Blackberry Storms on Capitol Hill & Big Government Mentality
Wow! Feels good to be posting again! I hope you can excuse my recent absence and even if you can’t now I think once you finish reading another dose of my common sense awesomeness you” be singing a different tune!!!
A friend shared an blog post with me via GoogleReader from Gizmodo (“The Gadget Blog”) titled “Washington Whining Politicians Smash BlackBerry Storm” (@ http://i.gizmodo.com/5165511/washington-whining-politicians-smash-blackberry-storm) which referenced a story on the Politico website (@ http://www.politico.com/news/stories/0309/19693.html). Gizmodo and Politico talked about the problems that people working on Capitol Hill were having with the new Blackberry Storm. However, what I found most amusing and inspiring (for me to write this blog post) was the amazed attitude the people at Gizmodo expressed finishing their post off with these words:
“Things are so “bad” there that the House administrative office is setting up a workshop on the Storm for people working there. Which brings up the question: Why in hell did they ditch their old phones to get a fancy piece of crap that has been smashed by reviews before? And these are the guys who have our future in their hands.”
Funny stuff but my simple answer to the above question at the end of that piece is – this is a classic example of the way big government operates. The government figures that with government backing and government putting money into something that should by all accounts fail due to its rejection by the market the government will be ensuring what they perceive to be important sectors of the economy do not go under. I guess that would be the people who manufacture parts for the BB Storm and the people who have been hired to teach classes on how to use the BB Storm and maybe those third party companies and retailers who manufacture and sell aftermarket BB Storm cases, covers, belt clips and the like. (To be clear I do not believe that the government is keeping their BB Storms because they are actually trying to prop it up in the marketplace I am just using the example because it is what spurned my thoughts towards what I am going to discuss below)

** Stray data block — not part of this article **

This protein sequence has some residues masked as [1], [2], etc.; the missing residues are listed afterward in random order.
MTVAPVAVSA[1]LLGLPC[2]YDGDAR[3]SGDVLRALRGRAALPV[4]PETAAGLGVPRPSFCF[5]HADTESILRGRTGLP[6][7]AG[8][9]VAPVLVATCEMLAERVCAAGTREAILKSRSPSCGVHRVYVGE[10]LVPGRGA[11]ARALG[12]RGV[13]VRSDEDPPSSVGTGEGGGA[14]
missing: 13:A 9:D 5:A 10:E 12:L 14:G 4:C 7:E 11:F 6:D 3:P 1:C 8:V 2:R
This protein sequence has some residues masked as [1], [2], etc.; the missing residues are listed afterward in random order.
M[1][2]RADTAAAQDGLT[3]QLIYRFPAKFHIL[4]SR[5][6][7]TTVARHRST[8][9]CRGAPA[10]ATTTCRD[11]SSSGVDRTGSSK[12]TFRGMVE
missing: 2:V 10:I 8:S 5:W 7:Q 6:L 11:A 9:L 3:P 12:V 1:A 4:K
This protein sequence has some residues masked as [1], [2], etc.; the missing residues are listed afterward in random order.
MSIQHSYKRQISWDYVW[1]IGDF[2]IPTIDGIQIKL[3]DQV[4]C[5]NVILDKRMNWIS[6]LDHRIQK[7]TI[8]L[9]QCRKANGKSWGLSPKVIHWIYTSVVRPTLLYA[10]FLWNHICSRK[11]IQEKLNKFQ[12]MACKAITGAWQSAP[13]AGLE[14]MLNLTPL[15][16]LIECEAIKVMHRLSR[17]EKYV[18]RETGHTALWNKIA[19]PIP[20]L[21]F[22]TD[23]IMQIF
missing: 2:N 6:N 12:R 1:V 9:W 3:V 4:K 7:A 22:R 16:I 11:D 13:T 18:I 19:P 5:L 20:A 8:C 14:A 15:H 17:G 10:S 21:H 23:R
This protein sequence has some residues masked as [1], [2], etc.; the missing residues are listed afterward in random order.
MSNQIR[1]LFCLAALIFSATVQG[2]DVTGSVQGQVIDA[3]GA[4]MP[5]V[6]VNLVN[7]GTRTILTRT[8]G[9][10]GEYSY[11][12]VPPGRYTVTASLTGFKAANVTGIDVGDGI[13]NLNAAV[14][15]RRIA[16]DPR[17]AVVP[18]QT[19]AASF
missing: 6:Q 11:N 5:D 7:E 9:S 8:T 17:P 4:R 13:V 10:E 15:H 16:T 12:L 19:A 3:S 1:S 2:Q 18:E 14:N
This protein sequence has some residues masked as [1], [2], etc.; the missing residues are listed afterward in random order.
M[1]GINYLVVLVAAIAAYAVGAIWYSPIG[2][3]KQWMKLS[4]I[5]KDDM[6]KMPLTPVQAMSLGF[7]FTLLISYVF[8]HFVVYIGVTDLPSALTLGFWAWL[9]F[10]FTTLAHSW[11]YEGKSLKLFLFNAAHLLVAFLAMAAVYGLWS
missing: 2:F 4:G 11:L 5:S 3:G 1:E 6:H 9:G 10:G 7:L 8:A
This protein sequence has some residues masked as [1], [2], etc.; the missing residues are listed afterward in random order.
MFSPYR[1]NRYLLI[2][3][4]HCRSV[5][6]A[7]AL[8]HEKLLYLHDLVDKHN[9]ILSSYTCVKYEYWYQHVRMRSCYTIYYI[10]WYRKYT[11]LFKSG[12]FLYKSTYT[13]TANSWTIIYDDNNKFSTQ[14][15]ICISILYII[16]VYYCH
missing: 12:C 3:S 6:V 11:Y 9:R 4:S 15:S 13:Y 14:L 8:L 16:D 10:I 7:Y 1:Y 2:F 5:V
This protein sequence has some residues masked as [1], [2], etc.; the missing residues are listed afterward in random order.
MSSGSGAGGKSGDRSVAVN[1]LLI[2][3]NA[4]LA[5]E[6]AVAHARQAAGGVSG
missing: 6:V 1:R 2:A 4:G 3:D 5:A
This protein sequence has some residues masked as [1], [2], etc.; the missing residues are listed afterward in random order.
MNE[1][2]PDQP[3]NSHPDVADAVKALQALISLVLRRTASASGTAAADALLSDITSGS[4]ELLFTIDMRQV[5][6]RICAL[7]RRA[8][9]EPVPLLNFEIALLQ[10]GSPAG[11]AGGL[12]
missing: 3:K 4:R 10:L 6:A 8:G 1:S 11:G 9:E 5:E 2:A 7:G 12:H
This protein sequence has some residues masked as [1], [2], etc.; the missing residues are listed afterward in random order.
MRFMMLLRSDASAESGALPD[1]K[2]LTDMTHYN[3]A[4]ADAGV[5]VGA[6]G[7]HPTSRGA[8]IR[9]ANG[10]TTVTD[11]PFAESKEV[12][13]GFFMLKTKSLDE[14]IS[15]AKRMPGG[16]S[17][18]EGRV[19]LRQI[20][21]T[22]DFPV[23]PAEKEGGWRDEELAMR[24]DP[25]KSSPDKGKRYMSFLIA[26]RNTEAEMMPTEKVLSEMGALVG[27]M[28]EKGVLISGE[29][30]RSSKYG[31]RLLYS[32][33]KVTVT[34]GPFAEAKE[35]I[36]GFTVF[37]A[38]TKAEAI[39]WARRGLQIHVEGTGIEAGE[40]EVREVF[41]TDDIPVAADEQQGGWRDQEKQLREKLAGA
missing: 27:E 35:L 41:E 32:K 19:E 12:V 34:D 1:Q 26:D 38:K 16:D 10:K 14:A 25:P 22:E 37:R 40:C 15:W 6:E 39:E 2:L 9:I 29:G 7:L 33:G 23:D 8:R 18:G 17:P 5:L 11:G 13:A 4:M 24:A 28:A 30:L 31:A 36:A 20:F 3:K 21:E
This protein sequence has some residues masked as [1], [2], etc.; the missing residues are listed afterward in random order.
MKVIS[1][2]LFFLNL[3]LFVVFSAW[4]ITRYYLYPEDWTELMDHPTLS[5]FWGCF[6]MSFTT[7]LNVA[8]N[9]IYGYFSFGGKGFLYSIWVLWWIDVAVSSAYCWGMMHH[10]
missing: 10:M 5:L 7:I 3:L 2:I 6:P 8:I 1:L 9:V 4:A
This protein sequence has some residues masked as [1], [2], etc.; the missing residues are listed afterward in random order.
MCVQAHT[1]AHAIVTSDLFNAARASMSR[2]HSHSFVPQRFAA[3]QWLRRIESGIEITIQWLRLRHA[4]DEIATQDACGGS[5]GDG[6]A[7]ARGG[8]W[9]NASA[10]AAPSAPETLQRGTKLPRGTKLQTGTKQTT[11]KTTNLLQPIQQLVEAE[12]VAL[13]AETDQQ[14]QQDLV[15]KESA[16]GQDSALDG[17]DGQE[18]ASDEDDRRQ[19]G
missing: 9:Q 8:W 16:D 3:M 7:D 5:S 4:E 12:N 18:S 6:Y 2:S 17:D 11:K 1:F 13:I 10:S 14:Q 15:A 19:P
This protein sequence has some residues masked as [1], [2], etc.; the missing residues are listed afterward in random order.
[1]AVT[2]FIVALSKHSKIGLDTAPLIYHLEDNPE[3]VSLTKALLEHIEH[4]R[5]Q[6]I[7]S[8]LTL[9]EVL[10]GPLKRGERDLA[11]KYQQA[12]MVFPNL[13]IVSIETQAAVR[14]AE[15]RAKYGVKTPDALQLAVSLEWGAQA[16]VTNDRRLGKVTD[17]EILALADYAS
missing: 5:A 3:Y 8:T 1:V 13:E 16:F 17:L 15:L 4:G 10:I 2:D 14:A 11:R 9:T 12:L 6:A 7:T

This is what the government does on a regular basis and what it is doing with its propping up of the auto industry for instance. Ya, I totally agree that it will SUCK for all the people in all the areas of the economy that will be affected by the Big 3 automakers going under but there are reasons the companies are failing and by propping them up you don’t do anyone a service you just encourage the thought process of – well we can do whatever we want even if it makes no business sense because the government will save us! There is a reason that Toyota, Honda, and Mazda and other non-North American companies aren’t going to fail if they don’t get government bailouts. (Full disclosure: Recently there has been news that these foreign automakers have asked for loans from their governments or are going to ask for loans to help them finance cars to their customers because due to the credit crunch it is very difficult to get credit on car buying. The companies don’t NEED the loan to stay solvent, however, which is the huge key to the difference between them and the Detroit Big 3. As well, the money they are asking for from their government – Toyota asked for $2 BILLION – PALES in comparison to what GM and Chrysler have already been loaned to stay afloat – $17.4 BILLION – and are now requesting again also to stay afloat – $21.6 BILLION (which makes a grand total of $39 BILLION!!!).
I stand by the belief that in the long run it will be better to let these companies die off or merge rather than prop them up as individuals. Part of the reason they are in such financial strife is because of their insane deals with the U.A.W. (United Auto Workers) who still refuse to accept any of the blame for the current financial crisis hitting the Detroit Auto Manufacturers. They also are completely lacking a willingness to renegotiate some of the more expensive parts of their contracts which will go a long way to helping the ailing auto makers (and went a long way to putting Chrysler and GM in their current unenviable positions). The U.A.W. is, rather, appealing for support from other unions around the USA in their cause to not give up any of their gold-plated benefits!!! http://www.nytimes.com/2009/03/06/business/06labor.html